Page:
Yang recently spoke with INSIDER's politics editor, Anthony Fisher, about universal basic income, foreign policy, and his plans to support local journalism and battle "fake news," remake America's healthcare system, and overcome his low name recognition and get on the nationally televised debate stages starting in June.
Andrew Yang’s 2020 Campaign Tried Converting Trump Supporters. Now 4chan Is Doxing One Of His Staffers.
After Andrew Yang caught the attention of Reddit and 4chan, his campaign leaned into it. Now those same communities are leading a harassment campaign against his deputy chief of staff.
An obscure Democrat running for president has found an unexpected well of support in the same social media spaces that elevated a new far right in 2016.
But while entrepreneur Andrew Yang has enjoyed a run of surprised, favorable press since he began raising money and generating interest from gamers, internet trolls, and extremely online individuals, his campaign is now facing an early backlash in the form of leaks, doxxing, and an escalating rhetorical battle over who, exactly, owns the remaining male-dominated corners of social media.
Yang, who is running for president on some big ideas about universal basic income and protecting jobs from automation and AI, found his fame — and his “Yang Gang” — in part thanks to a February appearance on the Joe Rogan Experience. His new supporters are attracted to his technology-first political platform. And because they hail largely from the chanterculture meme swamps of Instagram, Reddit, Twitter, and 4chan, they have plastered social media with pro-Yang content, helping him raise the crucial small contributions needed to qualify for a debate.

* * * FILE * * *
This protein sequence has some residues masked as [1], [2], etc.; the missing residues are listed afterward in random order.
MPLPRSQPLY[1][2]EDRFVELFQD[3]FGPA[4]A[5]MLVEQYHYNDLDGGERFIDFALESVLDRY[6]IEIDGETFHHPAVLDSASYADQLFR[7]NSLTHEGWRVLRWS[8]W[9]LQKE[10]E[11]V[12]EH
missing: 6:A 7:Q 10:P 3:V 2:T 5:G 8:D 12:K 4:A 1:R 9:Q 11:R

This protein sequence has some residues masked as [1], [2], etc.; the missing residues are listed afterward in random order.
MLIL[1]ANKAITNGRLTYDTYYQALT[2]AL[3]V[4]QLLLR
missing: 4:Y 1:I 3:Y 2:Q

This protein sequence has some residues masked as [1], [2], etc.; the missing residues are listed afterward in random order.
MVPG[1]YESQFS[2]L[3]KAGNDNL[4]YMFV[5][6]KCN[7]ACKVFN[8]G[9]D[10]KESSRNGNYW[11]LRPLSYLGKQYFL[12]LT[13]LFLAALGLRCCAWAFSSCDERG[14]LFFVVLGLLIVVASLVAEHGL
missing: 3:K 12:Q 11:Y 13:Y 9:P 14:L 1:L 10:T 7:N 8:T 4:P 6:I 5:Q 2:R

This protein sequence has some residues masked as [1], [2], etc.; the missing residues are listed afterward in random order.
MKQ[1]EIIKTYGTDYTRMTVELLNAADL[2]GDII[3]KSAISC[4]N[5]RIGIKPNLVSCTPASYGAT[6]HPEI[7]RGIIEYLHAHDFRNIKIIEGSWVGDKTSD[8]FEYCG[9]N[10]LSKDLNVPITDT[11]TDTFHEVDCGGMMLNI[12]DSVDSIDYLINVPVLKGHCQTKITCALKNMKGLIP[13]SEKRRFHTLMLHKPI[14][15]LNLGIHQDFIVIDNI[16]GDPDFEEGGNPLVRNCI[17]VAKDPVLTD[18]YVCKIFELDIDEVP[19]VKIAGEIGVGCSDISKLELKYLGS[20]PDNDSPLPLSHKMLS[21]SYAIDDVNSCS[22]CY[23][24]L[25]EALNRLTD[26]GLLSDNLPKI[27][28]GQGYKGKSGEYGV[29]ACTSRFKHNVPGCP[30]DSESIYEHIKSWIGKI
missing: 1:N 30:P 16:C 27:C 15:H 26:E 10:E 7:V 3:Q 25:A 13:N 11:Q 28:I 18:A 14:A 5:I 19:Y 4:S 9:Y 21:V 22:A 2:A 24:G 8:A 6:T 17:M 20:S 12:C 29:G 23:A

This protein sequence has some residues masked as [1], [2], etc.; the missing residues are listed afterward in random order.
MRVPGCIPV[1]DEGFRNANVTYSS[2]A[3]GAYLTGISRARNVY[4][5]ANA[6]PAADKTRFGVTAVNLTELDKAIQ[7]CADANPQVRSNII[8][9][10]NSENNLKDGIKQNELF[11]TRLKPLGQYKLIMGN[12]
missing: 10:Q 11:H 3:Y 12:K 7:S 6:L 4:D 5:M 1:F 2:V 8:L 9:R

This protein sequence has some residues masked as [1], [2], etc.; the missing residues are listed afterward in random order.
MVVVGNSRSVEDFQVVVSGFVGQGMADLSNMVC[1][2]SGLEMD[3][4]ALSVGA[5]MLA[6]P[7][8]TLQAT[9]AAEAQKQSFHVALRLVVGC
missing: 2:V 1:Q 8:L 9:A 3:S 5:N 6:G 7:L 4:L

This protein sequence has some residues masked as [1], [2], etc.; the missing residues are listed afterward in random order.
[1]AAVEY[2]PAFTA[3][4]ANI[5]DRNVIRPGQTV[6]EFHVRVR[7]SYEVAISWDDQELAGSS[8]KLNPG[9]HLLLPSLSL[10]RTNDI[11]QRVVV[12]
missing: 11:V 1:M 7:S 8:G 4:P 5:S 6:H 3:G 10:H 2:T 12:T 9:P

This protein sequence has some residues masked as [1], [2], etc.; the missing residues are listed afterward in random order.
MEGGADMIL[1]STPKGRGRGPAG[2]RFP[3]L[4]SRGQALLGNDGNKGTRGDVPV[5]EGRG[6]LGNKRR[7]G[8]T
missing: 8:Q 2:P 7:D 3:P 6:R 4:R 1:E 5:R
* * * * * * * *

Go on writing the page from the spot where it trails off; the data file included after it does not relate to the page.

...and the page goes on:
But the meme swamps the Yang Gang calls home harbor all sorts of life — some of it far less affable. And the Yang campaign is learning that lesson the hard way. Over the past few days, its deputy chief of staff has become the target of a textbook 4chan harassment campaign. She's been doxxed, harassed, and cast as the lead character in an outlandish conspiracy theory about a “Jewish plot” to manipulate 4chan users into sharing pro-Yang content.
That this is happening as Yang has been out celebrating his new status as a dank meme, shows just how quickly the chanterculture bear can turn on those who believe they can ride it to victory.
San Francisco Chronicle
SF meets Andrew Yang, a presidential candidate who’s attracting support from Millennials
The unlikely presidential run of Andrew Yang, who is proposing a $1,000-a-month “freedom dividend” to every adult in America, rolled Friday into San Francisco, where some 3,000 supporters listened to the New York tech entrepreneur warn about how artificial intelligence and robotics are taking jobs. ...
Yang outlined his idea for guaranteed universal income to a young, exuberant crowd of mostly Millennials at an outdoor soccer field lined with food trucks on Mission Bay Boulevard North.
He said the idea has not only had wide historical support — including from founding father Thomas Paine, the Rev. Martin Luther King Jr. and Nobel Prize-winning economist Milton Friedman — but it has already been implemented in Alaska, which uses oil revenue to fund it.
“What they are doing with oil money in Alaska, we can do for all of us around the country with advancing technology,” Yang told the crowd, many of whom waved “Yang Gang” and “Humanity First” signs.
Many also held placards and chanted the word “Math,” which has become a campaign mantra for Yang, who founded Venture for America, a fellowship program for entrepreneurs.